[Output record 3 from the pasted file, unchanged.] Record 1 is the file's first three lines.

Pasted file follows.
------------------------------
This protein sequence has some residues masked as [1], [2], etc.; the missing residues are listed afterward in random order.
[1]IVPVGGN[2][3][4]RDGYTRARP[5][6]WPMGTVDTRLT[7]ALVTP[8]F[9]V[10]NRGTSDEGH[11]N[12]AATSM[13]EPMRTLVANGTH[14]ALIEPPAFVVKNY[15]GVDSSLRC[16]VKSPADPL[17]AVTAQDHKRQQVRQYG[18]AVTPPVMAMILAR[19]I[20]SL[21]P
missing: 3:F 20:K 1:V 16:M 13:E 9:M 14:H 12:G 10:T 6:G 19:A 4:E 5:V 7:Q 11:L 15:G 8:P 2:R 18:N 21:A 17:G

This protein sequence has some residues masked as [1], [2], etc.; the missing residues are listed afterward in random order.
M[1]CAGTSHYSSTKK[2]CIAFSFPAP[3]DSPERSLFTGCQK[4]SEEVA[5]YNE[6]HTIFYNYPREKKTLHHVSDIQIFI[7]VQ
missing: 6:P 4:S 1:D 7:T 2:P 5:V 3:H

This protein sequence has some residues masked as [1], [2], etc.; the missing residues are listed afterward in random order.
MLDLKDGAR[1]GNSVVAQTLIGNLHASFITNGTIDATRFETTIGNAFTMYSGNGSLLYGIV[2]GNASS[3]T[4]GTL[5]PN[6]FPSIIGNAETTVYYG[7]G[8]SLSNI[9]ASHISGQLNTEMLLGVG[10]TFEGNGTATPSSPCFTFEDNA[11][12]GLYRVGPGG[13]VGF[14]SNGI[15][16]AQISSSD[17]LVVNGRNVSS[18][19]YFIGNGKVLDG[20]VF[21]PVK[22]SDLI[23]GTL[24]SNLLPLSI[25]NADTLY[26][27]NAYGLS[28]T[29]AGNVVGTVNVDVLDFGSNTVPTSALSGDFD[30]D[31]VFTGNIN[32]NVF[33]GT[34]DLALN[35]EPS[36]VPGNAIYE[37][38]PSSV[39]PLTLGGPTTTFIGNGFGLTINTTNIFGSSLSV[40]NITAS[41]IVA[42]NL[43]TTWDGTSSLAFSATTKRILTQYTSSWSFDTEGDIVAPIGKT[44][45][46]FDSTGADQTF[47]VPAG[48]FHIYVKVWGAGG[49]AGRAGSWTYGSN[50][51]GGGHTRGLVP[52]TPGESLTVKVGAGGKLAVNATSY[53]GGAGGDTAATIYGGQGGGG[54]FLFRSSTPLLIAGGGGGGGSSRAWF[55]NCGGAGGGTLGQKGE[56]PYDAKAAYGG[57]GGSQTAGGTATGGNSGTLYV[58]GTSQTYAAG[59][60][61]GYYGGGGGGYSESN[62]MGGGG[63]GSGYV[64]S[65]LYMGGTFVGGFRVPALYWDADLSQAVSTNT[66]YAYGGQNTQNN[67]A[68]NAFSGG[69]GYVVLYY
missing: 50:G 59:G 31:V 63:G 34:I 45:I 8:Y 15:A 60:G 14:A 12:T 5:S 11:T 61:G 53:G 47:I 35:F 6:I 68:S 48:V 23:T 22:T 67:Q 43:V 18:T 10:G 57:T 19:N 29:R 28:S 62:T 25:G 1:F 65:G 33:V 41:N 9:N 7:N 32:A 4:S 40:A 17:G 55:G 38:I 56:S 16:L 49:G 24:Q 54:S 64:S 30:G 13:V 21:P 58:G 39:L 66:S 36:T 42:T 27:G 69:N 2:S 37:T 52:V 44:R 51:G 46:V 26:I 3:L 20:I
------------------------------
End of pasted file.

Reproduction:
This protein sequence has some residues masked as [1], [2], etc.; the missing residues are listed afterward in random order.
MLDLKDGAR[1]GNSVVAQTLIGNLHASFITNGTIDATRFETTIGNAFTMYSGNGSLLYGIV[2]GNASS[3]T[4]GTL[5]PN[6]FPSIIGNAETTVYYG[7]G[8]SLSNI[9]ASHISGQLNTEMLLGVG[10]TFEGNGTATPSSPCFTFEDNA[11][12]GLYRVGPGG[13]VGF[14]SNGI[15][16]AQISSSD[17]LVVNGRNVSS[18][19]YFIGNGKVLDG[20]VF[21]PVK[22]SDLI[23]GTL[24]SNLLPLSI[25]NADTLY[26][27]NAYGLS[28]T[29]AGNVVGTVNVDVLDFGSNTVPTSALSGDFD[30]D[31]VFTGNIN[32]NVF[33]GT[34]DLALN[35]EPS[36]VPGNAIYE[37][38]PSSV[39]PLTLGGPTTTFIGNGFGLTINTTNIFGSSLSV[40]NITAS[41]IVA[42]NL[43]TTWDGTSSLAFSATTKRILTQYTSSWSFDTEGDIVAPIGKT[44][45][46]FDSTGADQTF[47]VPAG[48]FHIYVKVWGAGG[49]AGRAGSWTYGSN[50][51]GGGHTRGLVP[52]TPGESLTVKVGAGGKLAVNATSY[53]GGAGGDTAATIYGGQGGGG[54]FLFRSSTPLLIAGGGGGGGSSRAWF[55]NCGGAGGGTLGQKGE[56]PYDAKAAYGG[57]GGSQTAGGTATGGNSGTLYV[58]GTSQTYAAG[59][60][61]GYYGGGGGGYSESN[62]MGGGG[63]GSGYV[64]S[65]LYMGGTFVGGFRVPALYWDADLSQAVSTNT[66]YAYGGQNTQNN[67]A[68]NAFSGG[69]GYVVLYY
missing: 50:G 59:G 31:V 63:G 34:I 45:I 8:Y 15:A 60:G 14:A 12:T 5:S 11:T 61:G 53:G 47:I 35:F 6:I 68:S 48:V 23:T 22:T 67:Q 43:V 18:T 10:G 57:T 19:N 29:R 28:S 62:T 25:G 1:F 65:G 33:V 41:N 9:N 7:N 32:A 4:S 40:A 17:G 55:G 38:I 56:S 16:L 49:G 24:Q 54:S 64:S 30:G 13:V 21:P 58:G 39:L 66:S 36:T 42:T 27:G 69:N 2:S 37:T 52:V 44:R 51:G 46:V 26:I 3:L 20:I